How to create a customer journey:
Creating a customer journey map is quite straightforward.
Here’s a simple explanation:
1. Decide on a journey you’d like to map (Which customer? In what circumstances?)
2. Write down all the steps your customer goes through. At this stage, include even steps that may seem trivial. This will help you consider the nuances of the journey that you may normally overlook.
3. Organise the steps into a map. A customer journey is often visually displayed sequentially in a timeline. In case of a complex journey, your map could include branches to show alternative paths in the customer journey.
3bis. Or.. write the story of your customers. Instead of visualising the journey, you can write about the customer story as if it was a novel.
Codecademy gives a good explanation of this process:
“Every good story has a main character and problems they encounter, so I began with our main character — our target persona. Then pulling from our research, I used quotes from users, the key problems that persona faced, and a ton of ideas from our team — everything I needed to start writing.”
4. Identify their struggles. What are the steps that feel frustrating to them? What are they trying to achieve?
If you’re interested, there’s a detailed explanation of how to build a customer journey in The Value Mix.
5. Look for the missing blocks. What you may realise is that you knew less than you thought about your customers. You may need to dive into more customers interviews to fill in the gaps. If possible, show the map to an expert who is familiar with your audience or test it directly with your target audience.
6. Ask yourself how you could create value at each step. Alternatively, you may see some patterns emerging. Maybe something surprising? Or an obvious opportunity to improve the overall customer experience?
Example of a customer journey: Airbnb
An Airbnb host may have a high mortgage to pay. She’s about to go on holiday and would like to rent her flat for the time of the holiday in order to pay for the flight tickets.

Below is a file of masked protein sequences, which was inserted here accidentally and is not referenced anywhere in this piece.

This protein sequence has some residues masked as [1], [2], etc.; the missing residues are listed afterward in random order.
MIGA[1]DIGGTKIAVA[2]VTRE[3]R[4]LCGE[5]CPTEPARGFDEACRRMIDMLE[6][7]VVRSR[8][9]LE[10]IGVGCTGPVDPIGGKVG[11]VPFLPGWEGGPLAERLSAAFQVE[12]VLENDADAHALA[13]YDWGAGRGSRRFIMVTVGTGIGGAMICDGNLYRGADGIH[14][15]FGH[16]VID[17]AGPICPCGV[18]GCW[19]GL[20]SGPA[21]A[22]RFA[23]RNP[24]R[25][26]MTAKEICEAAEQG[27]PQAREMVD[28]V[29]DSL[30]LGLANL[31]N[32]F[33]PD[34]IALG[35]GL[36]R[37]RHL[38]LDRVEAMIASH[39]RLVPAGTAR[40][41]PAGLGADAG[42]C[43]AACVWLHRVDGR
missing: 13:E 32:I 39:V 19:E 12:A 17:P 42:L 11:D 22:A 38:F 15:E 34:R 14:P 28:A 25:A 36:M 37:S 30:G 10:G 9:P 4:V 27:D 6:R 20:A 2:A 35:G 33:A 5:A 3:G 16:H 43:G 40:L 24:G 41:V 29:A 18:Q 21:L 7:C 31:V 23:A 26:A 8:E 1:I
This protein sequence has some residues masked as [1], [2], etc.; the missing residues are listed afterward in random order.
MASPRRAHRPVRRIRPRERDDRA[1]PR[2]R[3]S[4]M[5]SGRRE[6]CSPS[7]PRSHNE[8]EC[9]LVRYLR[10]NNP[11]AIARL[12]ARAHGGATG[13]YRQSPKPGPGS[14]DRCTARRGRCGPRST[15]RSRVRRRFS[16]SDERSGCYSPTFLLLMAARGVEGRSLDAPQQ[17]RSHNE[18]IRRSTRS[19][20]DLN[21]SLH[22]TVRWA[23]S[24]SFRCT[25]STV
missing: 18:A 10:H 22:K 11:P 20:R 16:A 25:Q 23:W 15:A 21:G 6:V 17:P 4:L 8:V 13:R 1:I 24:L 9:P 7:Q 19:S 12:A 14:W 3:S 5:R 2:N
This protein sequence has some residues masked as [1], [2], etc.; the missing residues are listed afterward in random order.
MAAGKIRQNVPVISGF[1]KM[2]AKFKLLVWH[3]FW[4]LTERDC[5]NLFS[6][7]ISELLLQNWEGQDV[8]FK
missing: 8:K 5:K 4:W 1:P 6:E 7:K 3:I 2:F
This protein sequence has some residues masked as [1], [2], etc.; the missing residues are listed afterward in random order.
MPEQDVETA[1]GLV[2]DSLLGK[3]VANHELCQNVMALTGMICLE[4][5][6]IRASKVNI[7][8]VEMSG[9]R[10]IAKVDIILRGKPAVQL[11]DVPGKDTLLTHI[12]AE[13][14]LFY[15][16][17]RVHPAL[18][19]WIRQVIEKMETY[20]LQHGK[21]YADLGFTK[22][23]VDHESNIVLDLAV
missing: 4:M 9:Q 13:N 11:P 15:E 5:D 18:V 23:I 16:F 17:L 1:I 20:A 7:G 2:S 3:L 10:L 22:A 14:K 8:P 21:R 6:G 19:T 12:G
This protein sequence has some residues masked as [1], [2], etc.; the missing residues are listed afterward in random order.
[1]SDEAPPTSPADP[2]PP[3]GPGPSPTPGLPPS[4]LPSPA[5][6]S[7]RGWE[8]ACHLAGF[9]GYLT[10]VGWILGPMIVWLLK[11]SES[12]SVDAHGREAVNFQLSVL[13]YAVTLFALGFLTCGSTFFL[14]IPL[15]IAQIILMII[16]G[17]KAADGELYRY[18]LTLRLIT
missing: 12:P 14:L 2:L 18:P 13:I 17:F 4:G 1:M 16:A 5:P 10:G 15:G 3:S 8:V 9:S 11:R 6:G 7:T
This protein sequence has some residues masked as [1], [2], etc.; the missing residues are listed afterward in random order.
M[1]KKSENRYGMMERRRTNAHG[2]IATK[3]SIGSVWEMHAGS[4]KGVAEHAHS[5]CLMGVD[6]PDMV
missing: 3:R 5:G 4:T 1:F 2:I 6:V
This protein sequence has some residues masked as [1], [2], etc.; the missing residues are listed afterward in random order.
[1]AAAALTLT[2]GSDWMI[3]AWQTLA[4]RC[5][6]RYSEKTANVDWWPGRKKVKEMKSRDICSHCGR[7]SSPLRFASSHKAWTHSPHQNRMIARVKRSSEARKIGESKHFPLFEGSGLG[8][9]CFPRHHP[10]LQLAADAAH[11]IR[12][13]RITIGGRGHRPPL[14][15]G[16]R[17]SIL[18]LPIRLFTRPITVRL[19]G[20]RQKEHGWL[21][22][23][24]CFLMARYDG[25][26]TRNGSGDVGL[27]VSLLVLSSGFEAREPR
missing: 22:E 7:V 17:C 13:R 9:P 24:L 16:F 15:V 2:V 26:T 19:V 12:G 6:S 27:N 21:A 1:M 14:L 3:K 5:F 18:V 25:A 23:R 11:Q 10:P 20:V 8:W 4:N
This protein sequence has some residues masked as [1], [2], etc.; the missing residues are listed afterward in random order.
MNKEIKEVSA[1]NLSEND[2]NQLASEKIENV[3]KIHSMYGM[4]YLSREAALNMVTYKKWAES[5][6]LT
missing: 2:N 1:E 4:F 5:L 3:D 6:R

What the journey could look like:
Planning to travel > Looking for ways to pay for the trip > Chatting to a friend who recommends Airbnb > Looking for testimonials online > Registering to Airbnb > Getting a booking > Finding someone to manage the check-in while away > Finding a cleaner
By doing additional customer interviews, you may realise that finding someone to manage the check-in and clean the flat is a big frustration.
This piece of insight led to startups such as GuestReady.
2. Value proposition statement (Create new product ideas)
The value proposition statement helps you clarify your proposition. It’s a template used to frame your product or service in a way that is differentiated from the competition.
What’s the value proposition statement:
When landing your value proposition statement, remember these principles:
What makes a good value proposition:
– Clarity! It’s easy to understand.
– It communicates the concrete results a customer will get from purchasing and using your products and/or services.
– It says how it’s different or better than the competitor’s offer.
– It avoids hype (like ‘never seen before amazing miracle product’), superlatives (‘best’) and business jargon (‘value-added interactions’).
– It can be read and understood in about 5 seconds.
To help you, here’s an easy template to fill in:
The value proposition statement deserves some explanations.
How to use the proposition statement template:
While most elements of the template of are self-explanatory, I want to explain:
- The key attributes of your target audience: Try to capture some key characteristics of the segment you want to target as well as how they feel.
- What they want to get done: It’s about identifying the outcome they expect from using your proposition. For more info, have a look at these examples of the jobs-to-be-done theory.
- The reason to believe: It’s a “logical” explanation of why your proposition is better. In marketing, a reason to believe aim to reinforce the trust in the fact that your proposition will create value for your audience.
For more tools about creating new products and services, have a look at The Value Mix.
The book presents gives you a useful framework to:
1. Know your target customers better in order to create real value for them;
2. Build a coherent strategy for your new products and services.